A brief note from the IDC 2015 conference, which is just wrapping up in Boston, hosted at Tufts.

There was a lot of interesting goings-on at the conference, including a fascinating workshop on Every Child A Coder? organized by Kate Howland, Judith Good, and Judy Robertson. There we wrestled with the question of universal computer science education, bringing child development specialists toether with computer scientists to think through an approach to introducing appropriate computational concepts and practices at all ages. The workshop was an opportunity to meet a number of other teachers and researchers with overlapping interests, including Jeremiah Blanchard, who is intersested in extending Pencil Code to support python for his college classrooms.

In the main workshop, a lot of fascinating work was presented. The paper that interested me most was David Weintrop's To Block or not to Block, which analyzed perceptions of high school students toward block programming as they took a programming class. Under different conditions, the class mixed blocks and text programming in different ways. David has been carefully pulling apart the ways in which students find blocks valuable - for example, he has found that there may be more value in the browsability and the compsability of the blocks, rather than the natural-language labels in the blocks. He has also found that student perceptions of the value of blocks change as they advance through the class, and as they move to text programming.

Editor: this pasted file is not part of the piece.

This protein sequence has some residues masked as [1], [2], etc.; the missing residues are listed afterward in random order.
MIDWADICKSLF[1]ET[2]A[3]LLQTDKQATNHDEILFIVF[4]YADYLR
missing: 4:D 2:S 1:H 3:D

Anthony's Droplet work, which is the dual-mode block-and-text editor used in Pencil Code, is right at the center of these discussions. Since Pencil Code allows students to freely switch between blocks and text, it raises the question of whether perceived hurdles and differences between blocks and text can be smoothed out.

It is a pleasure to be able to benefit from the insights that David Weintrop has been uncovering, and we are excited to be working with him to use Pencil Code as a research platform for his research.